South Korean trading giant to compensate for past deforestation in Papua
Posco International’s new zero deforestation policy comes after years of pressure from NGOs and the divestment of its shares by Dutch and Norwegian pension funds. Activists say remediation is critical as most of the company’s concession area in the biodiverse region has been cleared.
By Neo Chai Chin
South Korea’s largest trading company, which has been called out for destroying nearly 15,000 hectares of primary forest in Indonesia’s Papua region, has released a zero deforestation policy and pledged to compensate for some areas that were cleared.
Posco International, which has 34,000 hectares of palm oil plantations in Papua and produced about 80,000 tonnes of palm oil last year, will also require third-party suppliers to observe its No Deforestation, No Peatland, No Exploitation (NDPE) policy.
The company’s policy, published on its website, came after years of pressure from non-governmental organisations and the divestment of its shares by Dutch and Norwegian pension funds.
The new policy has been welcomed by campaign group Mighty Earth, which provided input for the draft version of Posco International’s NDPE policy.
‘Remediation is critical’
Mighty Earth’s senior campaign director Deborah Lapidus said Posco International’s pledge to “compensate for its legacy of forest destruction” is still rare in the industry and an encouraging sign.
“Given that most of the concession area has already been cleared, it is critical that the company genuinely remediates for the impacts of its deforestation,” she said. “It must also prioritise responding to the concerns raised by affected local communities, including issues of land rights and water pollution.”
Environmental activists have, for years, raised alarm over the clearance of Papua’s forests for palm oil, timber and other activities. Papua is home to about half of Indonesia’s biodiversity and has the country’s largest area of remaining primary tropical rainforests. Its endemic animals include tree kangaroos and birds-of-paradise.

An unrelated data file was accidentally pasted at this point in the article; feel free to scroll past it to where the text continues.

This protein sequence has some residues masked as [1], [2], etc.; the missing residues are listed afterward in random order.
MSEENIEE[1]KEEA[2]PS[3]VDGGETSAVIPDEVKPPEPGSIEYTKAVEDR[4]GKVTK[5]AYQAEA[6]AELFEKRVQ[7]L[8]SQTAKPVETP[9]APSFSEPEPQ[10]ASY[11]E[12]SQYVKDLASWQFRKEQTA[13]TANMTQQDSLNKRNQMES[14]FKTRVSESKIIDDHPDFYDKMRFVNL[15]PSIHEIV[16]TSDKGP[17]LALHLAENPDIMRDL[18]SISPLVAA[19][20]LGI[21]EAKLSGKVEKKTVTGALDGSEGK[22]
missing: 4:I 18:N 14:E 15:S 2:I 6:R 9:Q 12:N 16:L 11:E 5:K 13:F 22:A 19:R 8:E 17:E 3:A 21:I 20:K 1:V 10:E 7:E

According to Mighty Earth’s analysis, in 2011, before Posco International’s subsidiary PT Bio Inti Agrindo began developing its concession in Papua, over half of the area—about 19,000 hectares—was covered by primary forest.
Between 2012 and 2018, nearly 80 per cent of the concession area was cleared and over half of it—comprising nearly 15,000 hectares—was primary forest.
Posco International, which started out at Daewoo Corporation in 1967, is involved in trade, resources development, production and infrastructure development. Its operating income in 2018 was 472.6 billion South Korean won (US$0.4 billion).
What’s in Posco’s NDPE policy?
Under its new palm oil policy, it will not develop plantations on peatlands and areas with high conservation value (HCV) and high carbon stock. By the fourth quarter of this year, it will develop forest restoration or conservation plans for areas outside its current concession areas, to make up for deforestation it wrought before October 2017—when the company suspended all forest clearance in its Papua palm oil operations.
The size of this area was not revealed. But Posco International said Bio Inti Agrindo, a Roundtable on Sustainable Palm Oil (RSPO) member, will be updating its RSPO land use change analysis and liability assessment by the first half of this year.